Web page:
The Stripper pull-through delimber, which weighs just 1,600 pounds, features a simple but effective design. When a tree is put into the open delimber, the weight of the tree causes the Stripper to close so the tree is ready to be pulled through the knives. The design requires no hydraulics. The bolt-in knives are reversible and can be changed easily. The Stripper pull-through delimber is available as a model that can be mounted to a loader trailer or its own chassis.
The Stripper pull-through delimber can be used for softwood trees ranging from 3 ½ inches to 15 inches in diameter. It will also do a good job on poplar and other small hardwoods. Working in good conditions, cycle time — from picking up a stem, delimbing it, and picking up the next stem — is about 40 seconds, according to the manufacturer.
When Jack considered buying the Stripper, he had had several phone conversations with Sam Sessions, president of Stripper Manufacturing. “Sam was great. He actually drove a Stripper pull-through delimber down here to let me demo it with no commitments whatsoever. He drove a considerable distance from northern Maine to where I was working in western New Hampshire. We clamped it right onto my loader and set it to work.”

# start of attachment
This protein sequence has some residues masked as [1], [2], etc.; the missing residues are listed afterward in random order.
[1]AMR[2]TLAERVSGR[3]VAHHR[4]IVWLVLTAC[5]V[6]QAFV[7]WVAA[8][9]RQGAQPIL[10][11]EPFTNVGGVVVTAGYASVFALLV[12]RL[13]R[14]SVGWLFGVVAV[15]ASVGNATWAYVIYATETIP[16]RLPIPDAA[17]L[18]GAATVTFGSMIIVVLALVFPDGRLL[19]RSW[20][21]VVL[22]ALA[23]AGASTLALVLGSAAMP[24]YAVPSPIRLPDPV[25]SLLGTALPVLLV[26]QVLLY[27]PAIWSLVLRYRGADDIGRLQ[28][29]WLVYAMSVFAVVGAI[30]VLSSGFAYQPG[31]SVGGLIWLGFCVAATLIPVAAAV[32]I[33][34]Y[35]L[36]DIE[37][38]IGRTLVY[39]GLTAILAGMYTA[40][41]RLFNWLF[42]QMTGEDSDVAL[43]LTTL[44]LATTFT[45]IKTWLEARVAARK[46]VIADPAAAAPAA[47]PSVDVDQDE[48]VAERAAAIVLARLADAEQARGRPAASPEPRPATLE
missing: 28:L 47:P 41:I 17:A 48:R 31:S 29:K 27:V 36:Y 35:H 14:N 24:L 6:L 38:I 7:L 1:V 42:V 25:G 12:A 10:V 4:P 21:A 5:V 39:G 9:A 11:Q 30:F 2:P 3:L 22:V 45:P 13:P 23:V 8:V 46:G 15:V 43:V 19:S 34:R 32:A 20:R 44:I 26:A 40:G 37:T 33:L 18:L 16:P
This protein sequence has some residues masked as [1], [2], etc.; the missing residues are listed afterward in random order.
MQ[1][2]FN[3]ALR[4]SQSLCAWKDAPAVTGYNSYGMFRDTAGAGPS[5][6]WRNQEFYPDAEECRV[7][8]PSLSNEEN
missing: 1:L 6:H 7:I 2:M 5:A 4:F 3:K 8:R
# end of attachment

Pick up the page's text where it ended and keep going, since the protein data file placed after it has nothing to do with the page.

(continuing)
The company invested in a Brontosaurus brush mower from John Brown & Sons in Weare, N.H. The mower, mounted on an excavator, uses fixed or flail cutting tools to reduce brush and other vegetation to mulch. Depending on the model, the Brontosaurus can shred trees as big as 10 or 15 inches in diameter.
“This is a wonderful tool for creating habitat for wildlife, and it also creates browse for larger mammals,” said Jack. “We do a lot of work creating habitat to provide hardwood browse in order to maintain healthy wildlife populations. There are lots of financial opportunities for landowners in this area through the National Resource Conservation Service, a division of the U.S. Department of Agriculture.”